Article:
Bouncing Back: The Different Ways Latino Businesses Are Trying to Stay Open in the Face of a Pandemic

Luciana Gomez, Founder of Cafe Victoria in Dallas, TX. Source: Luciana Gomez

The ongoing global health crisis has wreaked havoc across industries. In one of our previous posts, we even asked some of you to participate in an online survey that aims to measure the impact of the pandemic on Latino Businesses. According to this survey, which is spearheaded by the Stanford Latino Entrepreneurship Initiative, 86% of Latino small business owners reported a significant negative impact on their businesses due to the pandemic.

The study further noted how nearly two-thirds said that they will not be able to continue operating beyond six months should the current conditions continue, while many are still waiting for government relief in the form of Payroll Protection Program loans. Despite these adversities, many Latinos throughout the country are still trying their hardest to stay afloat. Here are some businesses that will surely serve as an inspiration to all business owners, Latino or not:

Luciana Gomez, Cafe Victoria

As someone who established her business out of sheer passion, Cafe Victoria’s Luciana Gomez only had one thing in mind when the challenges of the pandemic caught up with her — to keep her four employees working and the business running. In order to withstand the times, she decided to cut her shop hours, double-up staff on shifts, increase payroll by 15%, and branch out to online ordering and delivery. She also goes out of her way to hand out brochures while walking her dogs to make sure that there is a continuous flow of orders.


Nathalie Huerta, The Queer Gym

With nothing but a $50 gift card from Target and a goal to provide for her LGBTQ fitness community, Nathalie Huerta launched The Queer Gym. This twelve-year-old institution is no stranger to great economic hurdles, especially since it was established during the 2008 financial crisis. With no choice but to close down her gym’s physical location in Oakland, Huerta decided to completely move into the digital space and host multiple Zoom classes, along with her staff of coaches. In addition to providing quality classes, Huerta has also been focusing on checking in on gym members, sending care packages and investing in targeted ads that could bring their gym to the right people.

Andres Reyes, Birrieria Ocotlan


As the fourth generation manager and owner of Birrieria Ocotlan, the pressure on Andres Reyes to keep their business thriving is immense. So when the pandemic started issuing stay-at-home orders, Reyes was quick on his feet and swiftly provided his employees with hazmat suits, gloves and facemasks. He also went out on the streets and started taking curbside orders in front of the restaurant. Reyes also partnered up with Uber Eats to make deliveries a whole lot easier.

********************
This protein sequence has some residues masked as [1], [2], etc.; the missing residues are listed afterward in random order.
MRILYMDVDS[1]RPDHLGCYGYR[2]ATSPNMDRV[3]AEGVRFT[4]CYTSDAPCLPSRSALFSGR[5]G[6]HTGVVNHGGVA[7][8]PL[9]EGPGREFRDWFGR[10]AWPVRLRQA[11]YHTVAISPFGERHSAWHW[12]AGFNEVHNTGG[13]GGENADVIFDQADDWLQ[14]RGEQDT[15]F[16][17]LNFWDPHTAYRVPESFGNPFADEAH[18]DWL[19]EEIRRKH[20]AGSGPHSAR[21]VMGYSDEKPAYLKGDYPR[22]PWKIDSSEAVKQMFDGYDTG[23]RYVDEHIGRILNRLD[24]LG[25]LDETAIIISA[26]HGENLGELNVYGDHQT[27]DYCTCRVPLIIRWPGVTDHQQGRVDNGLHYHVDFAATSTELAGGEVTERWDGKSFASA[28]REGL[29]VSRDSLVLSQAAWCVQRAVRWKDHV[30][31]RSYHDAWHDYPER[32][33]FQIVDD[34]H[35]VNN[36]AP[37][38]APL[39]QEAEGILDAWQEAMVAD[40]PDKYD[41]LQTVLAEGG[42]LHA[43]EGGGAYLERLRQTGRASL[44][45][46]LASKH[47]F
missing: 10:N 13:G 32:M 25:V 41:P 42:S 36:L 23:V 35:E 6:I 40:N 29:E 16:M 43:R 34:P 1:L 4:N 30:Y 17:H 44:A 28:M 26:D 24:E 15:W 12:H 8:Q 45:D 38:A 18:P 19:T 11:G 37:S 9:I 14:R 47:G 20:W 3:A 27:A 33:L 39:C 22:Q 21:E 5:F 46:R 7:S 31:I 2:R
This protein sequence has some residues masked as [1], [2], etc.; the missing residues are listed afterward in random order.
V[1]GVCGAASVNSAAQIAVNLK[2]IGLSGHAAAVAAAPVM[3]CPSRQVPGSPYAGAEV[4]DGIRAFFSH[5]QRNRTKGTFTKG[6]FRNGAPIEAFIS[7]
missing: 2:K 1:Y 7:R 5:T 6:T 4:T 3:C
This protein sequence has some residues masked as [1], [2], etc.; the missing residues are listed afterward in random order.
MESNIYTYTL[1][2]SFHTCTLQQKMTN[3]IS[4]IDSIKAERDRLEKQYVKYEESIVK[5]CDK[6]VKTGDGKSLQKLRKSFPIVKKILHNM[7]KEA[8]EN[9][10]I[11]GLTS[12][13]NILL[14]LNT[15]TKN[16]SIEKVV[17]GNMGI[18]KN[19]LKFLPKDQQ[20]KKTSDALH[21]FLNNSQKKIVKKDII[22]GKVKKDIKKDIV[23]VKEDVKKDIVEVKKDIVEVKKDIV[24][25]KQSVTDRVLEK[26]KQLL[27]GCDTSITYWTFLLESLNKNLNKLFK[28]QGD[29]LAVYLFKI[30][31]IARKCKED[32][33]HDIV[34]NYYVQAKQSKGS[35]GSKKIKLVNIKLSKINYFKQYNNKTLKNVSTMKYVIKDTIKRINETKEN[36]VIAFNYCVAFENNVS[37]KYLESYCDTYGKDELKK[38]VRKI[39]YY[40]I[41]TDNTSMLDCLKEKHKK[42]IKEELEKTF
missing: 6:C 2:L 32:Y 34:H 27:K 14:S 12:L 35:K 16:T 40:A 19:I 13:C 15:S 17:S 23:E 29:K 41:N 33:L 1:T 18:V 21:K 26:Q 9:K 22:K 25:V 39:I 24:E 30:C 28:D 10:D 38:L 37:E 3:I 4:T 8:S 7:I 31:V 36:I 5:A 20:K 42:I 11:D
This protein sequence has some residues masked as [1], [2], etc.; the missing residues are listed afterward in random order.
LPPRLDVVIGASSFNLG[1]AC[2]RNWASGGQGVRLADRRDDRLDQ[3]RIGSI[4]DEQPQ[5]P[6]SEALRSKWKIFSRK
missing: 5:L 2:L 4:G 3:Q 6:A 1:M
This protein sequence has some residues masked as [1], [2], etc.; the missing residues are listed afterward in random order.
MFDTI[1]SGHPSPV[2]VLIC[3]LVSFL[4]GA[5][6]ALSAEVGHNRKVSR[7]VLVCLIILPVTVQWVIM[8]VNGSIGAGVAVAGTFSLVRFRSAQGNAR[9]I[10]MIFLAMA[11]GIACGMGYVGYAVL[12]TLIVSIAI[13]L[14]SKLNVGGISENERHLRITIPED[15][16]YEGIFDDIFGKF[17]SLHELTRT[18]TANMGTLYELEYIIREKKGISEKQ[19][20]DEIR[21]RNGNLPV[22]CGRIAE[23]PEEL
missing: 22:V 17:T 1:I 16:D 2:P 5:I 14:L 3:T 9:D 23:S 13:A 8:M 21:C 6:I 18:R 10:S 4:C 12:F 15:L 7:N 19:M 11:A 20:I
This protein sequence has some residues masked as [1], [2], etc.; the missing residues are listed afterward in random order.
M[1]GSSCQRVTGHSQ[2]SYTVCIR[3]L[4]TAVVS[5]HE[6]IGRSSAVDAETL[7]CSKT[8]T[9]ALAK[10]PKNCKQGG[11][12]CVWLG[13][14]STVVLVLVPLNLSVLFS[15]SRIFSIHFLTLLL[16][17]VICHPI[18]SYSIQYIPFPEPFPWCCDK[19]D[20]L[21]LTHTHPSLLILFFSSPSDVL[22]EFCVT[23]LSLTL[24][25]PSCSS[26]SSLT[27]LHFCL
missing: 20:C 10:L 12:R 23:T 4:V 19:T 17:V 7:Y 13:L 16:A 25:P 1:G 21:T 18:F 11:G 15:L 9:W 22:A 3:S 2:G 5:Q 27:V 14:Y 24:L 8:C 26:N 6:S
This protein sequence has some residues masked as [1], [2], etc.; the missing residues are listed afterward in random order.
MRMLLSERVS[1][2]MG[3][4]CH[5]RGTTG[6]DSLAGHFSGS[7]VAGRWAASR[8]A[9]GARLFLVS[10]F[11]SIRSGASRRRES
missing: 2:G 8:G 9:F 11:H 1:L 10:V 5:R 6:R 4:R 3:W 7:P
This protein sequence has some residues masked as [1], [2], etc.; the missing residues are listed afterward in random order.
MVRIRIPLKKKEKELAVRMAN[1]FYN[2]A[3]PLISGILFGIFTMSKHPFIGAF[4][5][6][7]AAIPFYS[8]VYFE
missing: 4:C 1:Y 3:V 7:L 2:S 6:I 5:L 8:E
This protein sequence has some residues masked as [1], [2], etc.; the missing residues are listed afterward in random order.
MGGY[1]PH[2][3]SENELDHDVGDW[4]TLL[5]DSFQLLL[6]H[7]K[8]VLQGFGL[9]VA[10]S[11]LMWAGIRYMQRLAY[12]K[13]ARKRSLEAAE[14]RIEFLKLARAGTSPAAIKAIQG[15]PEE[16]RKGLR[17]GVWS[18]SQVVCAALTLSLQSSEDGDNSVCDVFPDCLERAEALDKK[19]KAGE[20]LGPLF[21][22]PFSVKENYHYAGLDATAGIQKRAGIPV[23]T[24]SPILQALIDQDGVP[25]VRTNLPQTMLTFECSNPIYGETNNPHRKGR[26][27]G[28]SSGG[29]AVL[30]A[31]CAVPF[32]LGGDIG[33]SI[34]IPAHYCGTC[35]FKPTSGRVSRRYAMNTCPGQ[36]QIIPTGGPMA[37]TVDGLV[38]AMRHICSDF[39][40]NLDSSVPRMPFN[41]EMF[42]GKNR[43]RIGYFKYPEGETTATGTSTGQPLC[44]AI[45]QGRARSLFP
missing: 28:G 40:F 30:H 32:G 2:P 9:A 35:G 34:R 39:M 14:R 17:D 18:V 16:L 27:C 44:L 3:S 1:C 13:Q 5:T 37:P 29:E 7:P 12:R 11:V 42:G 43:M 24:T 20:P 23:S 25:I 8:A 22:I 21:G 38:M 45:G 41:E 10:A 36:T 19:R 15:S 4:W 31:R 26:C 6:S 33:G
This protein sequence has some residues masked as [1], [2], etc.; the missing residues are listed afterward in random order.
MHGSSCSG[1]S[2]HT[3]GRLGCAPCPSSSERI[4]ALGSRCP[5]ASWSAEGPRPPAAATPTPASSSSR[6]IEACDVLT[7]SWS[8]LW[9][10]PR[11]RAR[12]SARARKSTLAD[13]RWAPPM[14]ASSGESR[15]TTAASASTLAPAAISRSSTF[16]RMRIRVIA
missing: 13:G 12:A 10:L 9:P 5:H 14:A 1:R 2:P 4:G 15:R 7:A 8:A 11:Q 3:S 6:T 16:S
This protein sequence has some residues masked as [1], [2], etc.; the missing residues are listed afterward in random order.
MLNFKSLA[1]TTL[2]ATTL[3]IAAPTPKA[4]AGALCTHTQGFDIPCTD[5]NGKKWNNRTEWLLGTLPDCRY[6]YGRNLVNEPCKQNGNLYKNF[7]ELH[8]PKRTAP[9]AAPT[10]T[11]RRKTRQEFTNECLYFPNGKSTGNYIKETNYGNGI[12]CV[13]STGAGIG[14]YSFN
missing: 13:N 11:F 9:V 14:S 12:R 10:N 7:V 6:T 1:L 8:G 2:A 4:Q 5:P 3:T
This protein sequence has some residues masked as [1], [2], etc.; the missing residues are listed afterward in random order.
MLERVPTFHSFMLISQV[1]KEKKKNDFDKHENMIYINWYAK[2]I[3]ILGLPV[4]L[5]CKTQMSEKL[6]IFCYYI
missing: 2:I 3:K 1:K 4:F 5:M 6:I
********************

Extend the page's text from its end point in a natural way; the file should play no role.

Weathering the pandemic


Needless to say, the pandemic has posed great trials to the countless Latino businesses that contributed around $500 billion to the US economy in annual sales last year. If you are one of those businesses, here are some of the ways you can weather the pandemic:


Reevaluating your business structure


As tedious as it may seem, reevaluating your business structure can lead to lots of benefits in the long run, including minimized liabilities. Upgrading your company structure to reduce the personal liability means that if you do go under due to the pandemic your personal finances will be protected. You just have to choose the right one. Compared to an S corporation or a C corporation, the requirements for registering as an LLC are relatively simpler. They usually just require business owners to name their business, file the articles of organization, create an operating agreement, apply for an Employer Identification Number (EIN) and review tax requirements.

Embrace technology

There are many different ways technology can aid your business, especially during these trying times. From cashless payment methods and online stores to virtual classes and food delivery applications, you can integrate technology into your business to continue providing your services in a safe and efficient manner. Businesses who fail to adapt are much more likely to shut.

Tapping into state-sponsored assistance

The US government knows how important small businesses are to the economy — which is why it is putting together initiatives that will support such organizations. Be up to date with the latest programs that the government, both local and state, is introducing in support of small businesses, and prepare all the documents you might need to be eligible for them.

Times may be tough, but with the right mindset and incredible perseverance, Latino businesses will be able to stand the test of time and survive the pandemic.

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